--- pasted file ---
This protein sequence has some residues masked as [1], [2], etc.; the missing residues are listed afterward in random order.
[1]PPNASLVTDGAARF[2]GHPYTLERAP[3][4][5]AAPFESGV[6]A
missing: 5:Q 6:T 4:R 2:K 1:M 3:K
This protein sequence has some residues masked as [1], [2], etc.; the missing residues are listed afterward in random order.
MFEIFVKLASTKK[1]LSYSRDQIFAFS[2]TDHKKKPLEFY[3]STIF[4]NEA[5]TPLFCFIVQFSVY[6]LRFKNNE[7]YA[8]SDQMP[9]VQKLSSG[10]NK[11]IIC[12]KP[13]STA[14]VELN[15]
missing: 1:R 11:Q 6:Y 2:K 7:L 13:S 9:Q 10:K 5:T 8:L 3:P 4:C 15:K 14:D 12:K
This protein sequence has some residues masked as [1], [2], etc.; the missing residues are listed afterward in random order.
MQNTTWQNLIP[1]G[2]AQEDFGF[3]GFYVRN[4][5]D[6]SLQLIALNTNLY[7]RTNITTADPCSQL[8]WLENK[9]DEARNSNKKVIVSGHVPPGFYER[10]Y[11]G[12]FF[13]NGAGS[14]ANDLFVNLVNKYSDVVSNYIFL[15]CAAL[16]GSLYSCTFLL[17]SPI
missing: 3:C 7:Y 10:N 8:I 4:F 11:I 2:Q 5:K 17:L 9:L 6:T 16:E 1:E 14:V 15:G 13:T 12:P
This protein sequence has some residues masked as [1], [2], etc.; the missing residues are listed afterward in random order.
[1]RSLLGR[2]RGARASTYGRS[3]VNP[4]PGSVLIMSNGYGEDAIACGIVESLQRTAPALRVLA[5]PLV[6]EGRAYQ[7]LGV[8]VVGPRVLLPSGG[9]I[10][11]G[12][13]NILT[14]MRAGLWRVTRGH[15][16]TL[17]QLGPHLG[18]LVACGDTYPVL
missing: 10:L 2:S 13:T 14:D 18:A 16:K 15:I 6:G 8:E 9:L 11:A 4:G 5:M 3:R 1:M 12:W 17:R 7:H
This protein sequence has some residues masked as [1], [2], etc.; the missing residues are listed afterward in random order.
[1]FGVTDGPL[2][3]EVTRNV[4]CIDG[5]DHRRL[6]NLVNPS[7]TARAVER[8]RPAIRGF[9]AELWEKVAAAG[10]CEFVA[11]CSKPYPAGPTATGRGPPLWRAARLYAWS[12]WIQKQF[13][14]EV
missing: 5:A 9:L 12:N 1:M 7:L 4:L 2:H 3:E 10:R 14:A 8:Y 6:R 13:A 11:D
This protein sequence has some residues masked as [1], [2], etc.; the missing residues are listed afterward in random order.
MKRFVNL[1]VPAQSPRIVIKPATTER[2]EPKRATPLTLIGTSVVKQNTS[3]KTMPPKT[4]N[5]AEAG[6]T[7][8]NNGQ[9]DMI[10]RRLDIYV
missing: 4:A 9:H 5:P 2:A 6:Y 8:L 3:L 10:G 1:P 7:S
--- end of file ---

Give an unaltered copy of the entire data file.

This protein sequence has some residues masked as [1], [2], etc.; the missing residues are listed afterward in random order.
[1]PPNASLVTDGAARF[2]GHPYTLERAP[3][4][5]AAPFESGV[6]A
missing: 5:Q 6:T 4:R 2:K 1:M 3:K
This protein sequence has some residues masked as [1], [2], etc.; the missing residues are listed afterward in random order.
MFEIFVKLASTKK[1]LSYSRDQIFAFS[2]TDHKKKPLEFY[3]STIF[4]NEA[5]TPLFCFIVQFSVY[6]LRFKNNE[7]YA[8]SDQMP[9]VQKLSSG[10]NK[11]IIC[12]KP[13]STA[14]VELN[15]
missing: 1:R 11:Q 6:Y 2:K 7:L 13:S 9:Q 10:K 5:T 8:L 3:P 4:C 15:K 14:D 12:K
This protein sequence has some residues masked as [1], [2], etc.; the missing residues are listed afterward in random order.
MQNTTWQNLIP[1]G[2]AQEDFGF[3]GFYVRN[4][5]D[6]SLQLIALNTNLY[7]RTNITTADPCSQL[8]WLENK[9]DEARNSNKKVIVSGHVPPGFYER[10]Y[11]G[12]FF[13]NGAGS[14]ANDLFVNLVNKYSDVVSNYIFL[15]CAAL[16]GSLYSCTFLL[17]SPI
missing: 3:C 7:Y 10:N 8:I 4:F 11:I 2:Q 5:K 17:L 9:L 6:T 16:E 1:E 14:V 15:G 13:T 12:P
This protein sequence has some residues masked as [1], [2], etc.; the missing residues are listed afterward in random order.
[1]RSLLGR[2]RGARASTYGRS[3]VNP[4]PGSVLIMSNGYGEDAIACGIVESLQRTAPALRVLA[5]PLV[6]EGRAYQ[7]LGV[8]VVGPRVLLPSGG[9]I[10][11]G[12][13]NILT[14]MRAGLWRVTRGH[15][16]TL[17]QLGPHLG[18]LVACGDTYPVL
missing: 10:L 2:S 13:T 14:D 18:A 16:K 15:I 6:G 8:E 9:L 11:A 4:G 5:M 3:R 1:M 12:W 17:R 7:H
This protein sequence has some residues masked as [1], [2], etc.; the missing residues are listed afterward in random order.
[1]FGVTDGPL[2][3]EVTRNV[4]CIDG[5]DHRRL[6]NLVNPS[7]TARAVER[8]RPAIRGF[9]AELWEKVAAAG[10]CEFVA[11]CSKPYPAGPTATGRGPPLWRAARLYAWS[12]WIQKQF[13][14]EV
missing: 5:A 9:L 12:N 1:M 7:L 4:L 2:H 3:E 10:R 14:A 8:Y 6:R 13:A 11:D
This protein sequence has some residues masked as [1], [2], etc.; the missing residues are listed afterward in random order.
MKRFVNL[1]VPAQSPRIVIKPATTER[2]EPKRATPLTLIGTSVVKQNTS[3]KTMPPKT[4]N[5]AEAG[6]T[7][8]NNGQ[9]DMI[10]RRLDIYV
missing: 4:A 9:H 5:P 2:A 6:Y 8:L 3:L 10:G 1:P 7:S